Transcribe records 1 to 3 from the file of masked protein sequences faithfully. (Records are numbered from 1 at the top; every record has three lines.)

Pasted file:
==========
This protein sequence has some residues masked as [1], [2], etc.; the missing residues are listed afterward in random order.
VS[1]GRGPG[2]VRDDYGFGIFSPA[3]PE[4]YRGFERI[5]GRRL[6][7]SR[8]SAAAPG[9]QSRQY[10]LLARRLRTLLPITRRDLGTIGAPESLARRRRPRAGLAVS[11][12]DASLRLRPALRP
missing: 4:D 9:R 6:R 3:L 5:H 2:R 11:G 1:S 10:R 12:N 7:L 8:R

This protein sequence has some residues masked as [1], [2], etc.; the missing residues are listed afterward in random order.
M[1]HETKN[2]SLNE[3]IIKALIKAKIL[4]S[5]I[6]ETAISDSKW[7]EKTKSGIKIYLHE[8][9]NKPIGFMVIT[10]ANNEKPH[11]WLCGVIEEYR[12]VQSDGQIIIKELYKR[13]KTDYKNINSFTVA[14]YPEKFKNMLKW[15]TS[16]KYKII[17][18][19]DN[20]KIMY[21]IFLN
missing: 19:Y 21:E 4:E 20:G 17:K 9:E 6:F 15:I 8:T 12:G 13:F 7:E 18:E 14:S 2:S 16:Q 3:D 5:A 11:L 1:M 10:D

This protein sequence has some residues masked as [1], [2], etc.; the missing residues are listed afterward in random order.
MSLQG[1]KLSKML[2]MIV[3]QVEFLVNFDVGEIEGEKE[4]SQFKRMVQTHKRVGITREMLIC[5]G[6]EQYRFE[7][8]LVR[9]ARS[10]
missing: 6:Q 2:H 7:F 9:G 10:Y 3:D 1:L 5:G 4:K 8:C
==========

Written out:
This protein sequence has some residues masked as [1], [2], etc.; the missing residues are listed afterward in random order.
VS[1]GRGPG[2]VRDDYGFGIFSPA[3]PE[4]YRGFERI[5]GRRL[6][7]SR[8]SAAAPG[9]QSRQY[10]LLARRLRTLLPITRRDLGTIGAPESLARRRRPRAGLAVS[11][12]DASLRLRPALRP
missing: 4:D 9:R 6:R 3:L 5:H 2:R 11:G 1:S 10:R 12:N 7:L 8:R

This protein sequence has some residues masked as [1], [2], etc.; the missing residues are listed afterward in random order.
M[1]HETKN[2]SLNE[3]IIKALIKAKIL[4]S[5]I[6]ETAISDSKW[7]EKTKSGIKIYLHE[8][9]NKPIGFMVIT[10]ANNEKPH[11]WLCGVIEEYR[12]VQSDGQIIIKELYKR[13]KTDYKNINSFTVA[14]YPEKFKNMLKW[15]TS[16]KYKII[17][18][19]DN[20]KIMY[21]IFLN
missing: 19:Y 21:E 4:E 20:G 17:K 9:E 6:F 15:I 8:T 12:G 13:F 7:E 18:E 14:S 2:S 16:Q 3:D 5:A 11:L 1:M 10:D

This protein sequence has some residues masked as [1], [2], etc.; the missing residues are listed afterward in random order.
MSLQG[1]KLSKML[2]MIV[3]QVEFLVNFDVGEIEGEKE[4]SQFKRMVQTHKRVGITREMLIC[5]G[6]EQYRFE[7][8]LVR[9]ARS[10]
missing: 6:Q 2:H 7:F 9:G 10:Y 3:D 1:L 5:G 4:K 8:C